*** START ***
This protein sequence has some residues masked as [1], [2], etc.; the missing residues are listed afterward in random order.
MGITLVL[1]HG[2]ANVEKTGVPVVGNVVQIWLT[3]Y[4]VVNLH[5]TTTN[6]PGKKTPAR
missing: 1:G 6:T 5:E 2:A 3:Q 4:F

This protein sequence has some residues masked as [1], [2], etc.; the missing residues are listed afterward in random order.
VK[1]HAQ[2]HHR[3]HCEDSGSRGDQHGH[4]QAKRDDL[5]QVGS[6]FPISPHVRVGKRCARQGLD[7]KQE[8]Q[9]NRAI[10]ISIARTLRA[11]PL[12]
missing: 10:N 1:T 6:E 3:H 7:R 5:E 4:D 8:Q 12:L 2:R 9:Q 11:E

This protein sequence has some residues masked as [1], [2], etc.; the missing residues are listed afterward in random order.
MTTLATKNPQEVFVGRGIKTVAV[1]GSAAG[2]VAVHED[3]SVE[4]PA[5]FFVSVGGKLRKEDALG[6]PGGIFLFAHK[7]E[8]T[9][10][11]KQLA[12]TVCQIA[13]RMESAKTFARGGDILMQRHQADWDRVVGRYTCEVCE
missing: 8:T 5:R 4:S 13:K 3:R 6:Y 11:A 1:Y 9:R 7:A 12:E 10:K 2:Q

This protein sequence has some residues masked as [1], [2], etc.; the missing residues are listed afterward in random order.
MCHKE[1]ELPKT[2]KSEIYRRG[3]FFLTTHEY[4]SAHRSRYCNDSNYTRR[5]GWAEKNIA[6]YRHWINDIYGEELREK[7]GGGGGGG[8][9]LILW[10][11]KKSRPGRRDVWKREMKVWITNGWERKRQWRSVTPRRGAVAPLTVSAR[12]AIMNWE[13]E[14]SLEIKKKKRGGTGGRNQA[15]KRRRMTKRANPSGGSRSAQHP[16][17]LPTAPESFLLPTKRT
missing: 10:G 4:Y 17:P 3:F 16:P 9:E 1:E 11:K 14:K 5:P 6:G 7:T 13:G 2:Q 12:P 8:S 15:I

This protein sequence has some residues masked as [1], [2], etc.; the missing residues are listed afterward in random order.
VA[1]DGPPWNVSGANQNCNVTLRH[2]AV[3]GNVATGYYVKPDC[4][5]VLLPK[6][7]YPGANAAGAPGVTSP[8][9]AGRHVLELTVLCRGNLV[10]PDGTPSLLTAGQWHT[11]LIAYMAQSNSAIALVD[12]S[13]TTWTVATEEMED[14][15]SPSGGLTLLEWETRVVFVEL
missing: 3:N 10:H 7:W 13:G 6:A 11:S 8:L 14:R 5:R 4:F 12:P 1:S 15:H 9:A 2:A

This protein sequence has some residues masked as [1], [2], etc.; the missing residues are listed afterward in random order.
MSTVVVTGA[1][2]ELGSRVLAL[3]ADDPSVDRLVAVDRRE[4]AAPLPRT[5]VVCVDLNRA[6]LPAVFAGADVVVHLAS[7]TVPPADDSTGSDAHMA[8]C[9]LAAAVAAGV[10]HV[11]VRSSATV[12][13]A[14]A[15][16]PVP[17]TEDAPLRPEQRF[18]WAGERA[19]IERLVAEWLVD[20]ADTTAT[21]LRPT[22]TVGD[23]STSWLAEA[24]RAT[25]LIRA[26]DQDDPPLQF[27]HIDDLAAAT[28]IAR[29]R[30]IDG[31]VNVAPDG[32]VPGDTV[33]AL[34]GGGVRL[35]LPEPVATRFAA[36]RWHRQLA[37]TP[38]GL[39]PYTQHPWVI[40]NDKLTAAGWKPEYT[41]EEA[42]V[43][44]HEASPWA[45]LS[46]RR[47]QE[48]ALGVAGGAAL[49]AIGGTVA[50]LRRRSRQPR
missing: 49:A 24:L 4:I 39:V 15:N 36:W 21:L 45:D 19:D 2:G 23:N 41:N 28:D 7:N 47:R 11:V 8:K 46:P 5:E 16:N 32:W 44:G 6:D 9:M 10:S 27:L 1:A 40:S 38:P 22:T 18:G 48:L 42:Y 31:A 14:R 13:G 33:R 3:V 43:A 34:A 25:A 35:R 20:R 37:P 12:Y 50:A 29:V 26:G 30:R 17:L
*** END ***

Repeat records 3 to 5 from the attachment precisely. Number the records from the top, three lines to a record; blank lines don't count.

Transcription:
This protein sequence has some residues masked as [1], [2], etc.; the missing residues are listed afterward in random order.
MTTLATKNPQEVFVGRGIKTVAV[1]GSAAG[2]VAVHED[3]SVE[4]PA[5]FFVSVGGKLRKEDALG[6]PGGIFLFAHK[7]E[8]T[9][10][11]KQLA[12]TVCQIA[13]RMESAKTFARGGDILMQRHQADWDRVVGRYTCEVCE
missing: 8:T 5:R 4:S 13:K 3:R 6:Y 11:A 1:Y 9:R 7:A 12:E 10:K 2:Q

This protein sequence has some residues masked as [1], [2], etc.; the missing residues are listed afterward in random order.
MCHKE[1]ELPKT[2]KSEIYRRG[3]FFLTTHEY[4]SAHRSRYCNDSNYTRR[5]GWAEKNIA[6]YRHWINDIYGEELREK[7]GGGGGGG[8][9]LILW[10][11]KKSRPGRRDVWKREMKVWITNGWERKRQWRSVTPRRGAVAPLTVSAR[12]AIMNWE[13]E[14]SLEIKKKKRGGTGGRNQA[15]KRRRMTKRANPSGGSRSAQHP[16][17]LPTAPESFLLPTKRT
missing: 10:G 4:Y 17:P 3:F 16:P 9:E 1:E 11:K 14:K 5:P 6:G 7:T 13:G 2:Q 12:P 8:S 15:I

This protein sequence has some residues masked as [1], [2], etc.; the missing residues are listed afterward in random order.
VA[1]DGPPWNVSGANQNCNVTLRH[2]AV[3]GNVATGYYVKPDC[4][5]VLLPK[6][7]YPGANAAGAPGVTSP[8][9]AGRHVLELTVLCRGNLV[10]PDGTPSLLTAGQWHT[11]LIAYMAQSNSAIALVD[12]S[13]TTWTVATEEMED[14][15]SPSGGLTLLEWETRVVFVEL
missing: 3:N 10:H 7:W 13:G 6:A 11:S 8:L 14:R 5:R 4:F 12:P 1:S 15:H 9:A 2:A